CHIEF EXECUTIVE Mike Casebourne last month claimed that a partnership with the American Society of Civil Engineers would create a 'worldwide institution of civil engineers'.
The plan will give the 200,000 members of the ICE and ASCE instant access to a range of information via the internet, a facility that it is hoped will attract half a million practising civil engineers worldwide. Ultimately it is hoped that members of the partnership will be able to work easily anywhere around the globe.
Both parties are expected to invest around ú500,000 to make the partnership happen, and committed to it by signing 'The Edinburgh Accord' on 29 June.
The accord also pledges to make reciprocal membership available to qualifying members.
Casebourne sees the partnership as creating a 'worldwide network of knowledgeable engineers who may have some influence in their own countries, and certainly have an interest in identifying best practice in other countries'.
The intention is for the network to contribute to the global development of issues such as engineering techniques, codes of practice, methods of management, contractual systems, academic standards and profes-sional development, 'whether advanced for the most sophisticated economies or appropriate for developing countries'.
In the UK, the network will be accessible immediately to all ICE members, and will be open to members of other institutions who wish to subscribe. A similar policy will operate in the US.
Internationally, the network will not compete with membership of other nation's institutions: rather, it will become an 'add-on' to the indigenous institution.
In all cases (UK, US and international) the network will be funded directly through member subscriptions, which are set to rise as a consequence. For ICE members, Casebourne offers the reassurance that there will be 'nothing more than normal subscription development'.
So what are the claimed benefits? For UK and US members, the belief is that the international promotion of the ICE and ASCE brands will be such that membership will be regarded as 'an international gold standard passport. . .
allowing members to work in any country'.
The network is intended to facilitate a real influence at global level, with representation in bodies such as the UN and at international summits.
Other more tangible benefits will include the joint products and services that will be freely available via the internet - likely to include all publications from both the ICE and ASCE.
Reciprocal membership is also likely to be seen as a major benefit, particularly for anyone wishing to work in the US. The details for this have been agreed.
To avoid the issue of 'who is best?' reciprocal membership will only be made available to fellows, members with 10 years post-graduation experience or members with five years membership.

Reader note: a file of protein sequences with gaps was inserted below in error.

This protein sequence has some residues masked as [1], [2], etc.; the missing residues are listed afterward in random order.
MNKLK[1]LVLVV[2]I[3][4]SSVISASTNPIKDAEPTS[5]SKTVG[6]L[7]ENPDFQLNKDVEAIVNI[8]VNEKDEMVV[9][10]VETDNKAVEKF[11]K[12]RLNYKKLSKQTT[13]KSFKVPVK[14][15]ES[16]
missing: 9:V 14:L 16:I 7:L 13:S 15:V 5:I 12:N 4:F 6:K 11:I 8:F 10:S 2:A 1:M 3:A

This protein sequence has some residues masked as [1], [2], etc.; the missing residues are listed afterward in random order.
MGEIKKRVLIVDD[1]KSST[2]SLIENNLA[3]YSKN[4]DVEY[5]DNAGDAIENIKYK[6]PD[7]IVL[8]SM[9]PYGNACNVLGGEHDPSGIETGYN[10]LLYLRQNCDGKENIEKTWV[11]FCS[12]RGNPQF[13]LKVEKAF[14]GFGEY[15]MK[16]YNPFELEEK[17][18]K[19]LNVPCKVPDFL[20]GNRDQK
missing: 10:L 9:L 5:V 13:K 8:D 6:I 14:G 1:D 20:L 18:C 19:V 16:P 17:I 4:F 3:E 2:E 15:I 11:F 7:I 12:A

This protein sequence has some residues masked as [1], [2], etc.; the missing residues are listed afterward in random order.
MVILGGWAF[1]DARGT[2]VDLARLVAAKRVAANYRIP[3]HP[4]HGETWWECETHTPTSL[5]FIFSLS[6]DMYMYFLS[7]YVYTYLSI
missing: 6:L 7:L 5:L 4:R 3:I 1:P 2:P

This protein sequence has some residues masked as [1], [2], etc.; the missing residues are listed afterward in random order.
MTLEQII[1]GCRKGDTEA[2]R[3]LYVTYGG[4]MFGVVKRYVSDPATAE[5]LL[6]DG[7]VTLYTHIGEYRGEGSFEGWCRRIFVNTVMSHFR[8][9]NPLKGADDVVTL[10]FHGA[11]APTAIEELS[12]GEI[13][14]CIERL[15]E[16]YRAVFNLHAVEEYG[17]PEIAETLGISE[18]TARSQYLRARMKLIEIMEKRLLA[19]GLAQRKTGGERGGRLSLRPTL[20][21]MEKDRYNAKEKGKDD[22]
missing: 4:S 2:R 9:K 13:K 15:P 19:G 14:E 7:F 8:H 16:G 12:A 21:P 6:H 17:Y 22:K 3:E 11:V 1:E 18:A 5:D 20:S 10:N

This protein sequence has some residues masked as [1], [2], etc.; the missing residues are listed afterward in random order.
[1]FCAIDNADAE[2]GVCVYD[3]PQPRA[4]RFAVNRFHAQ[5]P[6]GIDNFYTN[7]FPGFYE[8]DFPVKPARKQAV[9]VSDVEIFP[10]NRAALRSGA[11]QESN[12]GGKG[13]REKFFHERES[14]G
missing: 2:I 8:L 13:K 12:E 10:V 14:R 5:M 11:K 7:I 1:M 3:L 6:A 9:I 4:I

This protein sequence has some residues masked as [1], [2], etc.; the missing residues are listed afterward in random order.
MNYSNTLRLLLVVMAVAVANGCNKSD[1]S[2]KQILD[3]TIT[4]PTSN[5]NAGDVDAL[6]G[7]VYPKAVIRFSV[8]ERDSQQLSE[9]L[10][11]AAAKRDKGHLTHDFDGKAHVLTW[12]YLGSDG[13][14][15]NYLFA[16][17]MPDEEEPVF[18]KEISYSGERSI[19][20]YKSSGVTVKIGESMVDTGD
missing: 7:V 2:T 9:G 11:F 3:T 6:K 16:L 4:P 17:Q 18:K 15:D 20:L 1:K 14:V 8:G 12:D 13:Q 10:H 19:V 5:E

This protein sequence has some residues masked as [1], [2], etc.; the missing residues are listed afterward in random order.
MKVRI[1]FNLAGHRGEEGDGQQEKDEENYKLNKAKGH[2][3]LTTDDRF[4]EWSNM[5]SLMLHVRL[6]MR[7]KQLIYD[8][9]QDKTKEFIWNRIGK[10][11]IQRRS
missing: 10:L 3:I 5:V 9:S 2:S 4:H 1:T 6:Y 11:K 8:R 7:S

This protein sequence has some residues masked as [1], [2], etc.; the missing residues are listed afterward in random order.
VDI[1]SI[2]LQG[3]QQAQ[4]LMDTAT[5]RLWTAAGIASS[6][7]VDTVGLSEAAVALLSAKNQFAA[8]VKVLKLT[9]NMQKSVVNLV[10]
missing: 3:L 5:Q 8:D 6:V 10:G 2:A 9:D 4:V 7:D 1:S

Such members or fellows will be exempt from the process of entry into ASCE. It will not, however, exempt them from State Licensing Exams, which are compulsory to become a practising engineer in the US. Casebourne argues that this is not a major issue, as it is common practice for companies operating at interstate level to have QA procedures that avoid the issue of licenses becoming a problem.
Both UK and US members wishing to take advantage of the reciprocal membership will be required to pay the standard international subscription rates of the relevant institution.
It is intended that subscribers to the worldwide ICE will also be encouraged to enhance their own personal qualifications by achieving combined membership of ICE and ASCE. Although the details are yet to be established, it has been agreed that the ICE system will be used, with reviews conducted locally by ICE trained reviewers.
Both parties have agreed that the partnership will be supported and operated financially by a formal joint venture agreement which will split the costs, risks and ultimately, it is hoped, revenues.
A number of working groups have been set up, all of which report early next year. These will be looking at issues like the name of the partnership, costs and revenues of e-commerce ventures, membership and public relations.
The ASCE has a membership of over 122,000 and an annual operating budget of $46M (ú29M). It was established in 1852, making it the oldest national professional engineering society in the US.
The society is 'dedicated to enhancing the welfare of humanity through the advancement of the science and profession of engineering'.
Its structure has parallels with the ICE, with a 28-member 'board of direction' governing the society. The board is presided over by Dr Delon Hampton, who is assisted by executive director James Davis.
The Edinburgh Accord was signed by Hampton and Davis, along with their ICE counterparts President George Fleming and Chief Executive Mike Casebourne.